What Greater Manchester’s Ukrainian and Russian communities think of the unfolding conflict
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Ukrainian communities across Greater Manchester are bracing for a humanitarian crisis after Russian troops invaded Ukraine.
In a pre-dawn televised statement on Wednesday, Russian President Vladimir Putin announced an invasion and called for the Ukrainian military to lay down its arms.
In response to the catastrophic conflict, the Association of Ukrainians in Great Britain (AUGB) has called on the UK to apply immediate sanctions against the Kremlin. Prime Minister Boris Johnson is expected to address the House of Commons at 5pm following an emergency Cobra meeting.
We spoke to people from both Ukrainian and Russian communities in Greater Manchester. Here is what they had to say.
“The biggest humanitarian crisis in Europe since World War Two”
In a Greater Manchester branch of the AUGB (Association of Ukrainians in Great Britain), the Ukrainian community fears an imminent collapse of world stability.
Yaroslaw Tymchyshyn, chairman of the AUGB’s Bolton branch, predicts that the invasion could “create the biggest humanitarian crisis in Europe since World War Two”.
“The elderly, vulnerable, children and families will lose their homes, access to medical and other vital services,” Mr Tymchyshyn.
Many members have family in Ukraine, he said, and they are “deeply concerned for their safety”.
The invasion has brought back memories of destruction and bloodshed for the older generations, many of whom fled to the UK as World War Two refugees or to escape the Soviet oppression that followed.
“This is the land of our parents, grandparents, and great-grandparents,” Mr Tymchyshyn said.
“They fought against the Russian army towards the end of the Second World War and I know they would be willing to fight again.”
Protopresbyter Bohdan Matwijczuk of the Ukrainian Orthodox Church in Great Britain said the community is coping with Thursday’s events with great difficulty.
“A lot of people are saddened, heartbroken that this has happened to Ukraine,” said the Very Reverend Matwijczuk.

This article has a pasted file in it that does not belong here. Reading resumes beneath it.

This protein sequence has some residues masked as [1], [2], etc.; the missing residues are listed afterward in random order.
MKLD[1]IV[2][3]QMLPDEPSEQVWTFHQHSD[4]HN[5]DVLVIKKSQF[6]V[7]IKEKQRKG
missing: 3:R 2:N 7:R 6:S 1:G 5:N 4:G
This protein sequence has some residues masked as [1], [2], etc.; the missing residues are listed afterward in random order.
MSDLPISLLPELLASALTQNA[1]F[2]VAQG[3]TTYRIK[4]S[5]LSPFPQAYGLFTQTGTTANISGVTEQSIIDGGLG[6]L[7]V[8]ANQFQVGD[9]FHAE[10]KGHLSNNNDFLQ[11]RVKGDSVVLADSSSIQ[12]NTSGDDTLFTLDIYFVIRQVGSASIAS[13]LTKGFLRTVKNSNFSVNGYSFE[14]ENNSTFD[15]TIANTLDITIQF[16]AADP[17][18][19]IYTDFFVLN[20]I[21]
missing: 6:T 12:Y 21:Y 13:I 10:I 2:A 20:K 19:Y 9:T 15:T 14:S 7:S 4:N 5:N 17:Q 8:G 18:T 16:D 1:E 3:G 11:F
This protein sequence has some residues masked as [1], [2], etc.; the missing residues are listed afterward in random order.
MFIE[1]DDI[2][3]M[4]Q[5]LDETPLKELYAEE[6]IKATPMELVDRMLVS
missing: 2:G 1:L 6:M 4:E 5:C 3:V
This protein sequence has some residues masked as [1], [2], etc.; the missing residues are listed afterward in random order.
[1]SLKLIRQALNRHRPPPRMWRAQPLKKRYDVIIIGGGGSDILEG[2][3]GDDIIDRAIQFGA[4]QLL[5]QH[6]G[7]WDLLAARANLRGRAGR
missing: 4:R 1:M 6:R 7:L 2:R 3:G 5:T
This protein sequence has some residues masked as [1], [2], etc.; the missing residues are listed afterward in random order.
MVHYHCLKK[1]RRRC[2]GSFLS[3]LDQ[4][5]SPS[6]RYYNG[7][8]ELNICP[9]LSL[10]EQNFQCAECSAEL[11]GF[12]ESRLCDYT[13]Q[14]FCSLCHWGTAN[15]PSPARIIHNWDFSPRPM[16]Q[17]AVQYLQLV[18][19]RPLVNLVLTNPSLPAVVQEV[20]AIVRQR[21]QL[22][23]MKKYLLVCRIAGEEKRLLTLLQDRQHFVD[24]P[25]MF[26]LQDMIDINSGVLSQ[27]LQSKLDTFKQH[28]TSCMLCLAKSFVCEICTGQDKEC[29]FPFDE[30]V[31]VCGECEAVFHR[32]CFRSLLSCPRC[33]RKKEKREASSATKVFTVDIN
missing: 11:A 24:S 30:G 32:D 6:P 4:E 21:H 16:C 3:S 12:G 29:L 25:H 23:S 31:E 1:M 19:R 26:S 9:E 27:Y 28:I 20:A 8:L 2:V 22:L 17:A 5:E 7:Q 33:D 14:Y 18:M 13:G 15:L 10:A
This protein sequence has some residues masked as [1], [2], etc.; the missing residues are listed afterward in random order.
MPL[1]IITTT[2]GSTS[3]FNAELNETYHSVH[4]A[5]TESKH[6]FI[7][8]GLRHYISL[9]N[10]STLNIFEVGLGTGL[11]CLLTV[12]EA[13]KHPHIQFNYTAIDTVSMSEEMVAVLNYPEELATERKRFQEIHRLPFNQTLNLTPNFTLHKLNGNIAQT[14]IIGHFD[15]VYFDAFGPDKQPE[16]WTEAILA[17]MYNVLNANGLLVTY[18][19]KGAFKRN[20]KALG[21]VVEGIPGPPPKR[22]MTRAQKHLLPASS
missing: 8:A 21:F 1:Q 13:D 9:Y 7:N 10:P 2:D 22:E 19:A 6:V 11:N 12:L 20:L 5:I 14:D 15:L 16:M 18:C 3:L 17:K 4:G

“The biggest concern is the family, wherever they may be in Ukraine, and then the effect of the invasion on the country itself, its economy, its culture.
“From the previous two declarations, Mr Putin seems to have a very perverse view about Ukraine and it’s history…he seems to be recreating a lot of memories from World War Two,” he said.
Ukrainians across the country are “troubled and worried” due to rumours about Russia’s intentions to “wipe out the Ukrainian nation”, he claimed.
He predicted that the conflict will spill into partisan warfare in Ukraine - he knows many who are fleeing for safety, but he also knows people who want to stay.
“Many have declared that they will stand there and fight until the last drop of blood, because this is our land and we won’t surrender to Mr Putin,” said the Very Reverend Matwijczuk.
He believes the promised sanctions are a step in the right direction, but past British sanctions “have not been enough and have been mistargeted”.
“The conflict will lead to a lot of bloodshed and a lot of destruction,” he predicted.
“In the community, what I’ve seen today is tears, sadness, shock - not believing, to some degree.”
Communities gather together
Ukrainians, both in Rochdale and beyond, have gathered around community centres and churches to help the families who are stranded.
One man said he wants to go back - but he won’t be going back to Kyiv.
“He wants to bring his family to the villages, where they may be more protected from the fighting. There will be displacement, maybe a major refugee crisis,” the Very Rev Matwijczuk said.
“I don’t think we’ve seen the worst of the slaughtering of people…this human side of it is unbelievable. In the year 2022, we will see the biggest conflict since World War Two.”
What about the Russian community in Manchester?
The Pokrov Church in Manchester, a Russian Orthodox church based in Longsight, said that their community remains tight-knit despite the conflict abroad.
The church’s congregation consists of people from across Eastern Europe - including Russians, Ukrainians, Estonians and Romanians - and they “continue to live peacefully”, according to a spokesperson who we spoke to on Wednesday, the day before the invasion happened.
How many Russian and Ukrainian people live in Greater Manchester?
Data from the Office of National Statistics suggests there are around 1,000 people who were born in Russia now living in Greater Manchester, and 2,000 people born in Ukraine living in the city-region.
The figures do not include people of Russian and Ukrainian backgrounds who were born in Britain or have adopted British nationality.
The AUGB has launched a #HelpUkraine emergency appeal to raise at least £50,000 for agencies in Ukraine to distribute medical packs, food, blankets, and other humanitarian aid.
The project has already raised over £45,000, which has gone to the aid agency Fondation Humanitaire Internationale AICM Ukraine, an accredited partner of the World Health Organisation, in preparation for any casualties.
Medical packs have already been delivered safely to two hospitals in Luhansk and Kharkiv Oblasts, they say.
Donations for humanitarian aid can be made on the fundraising pagehere or directly at the Ukrainian Cultural Centre in Bolton.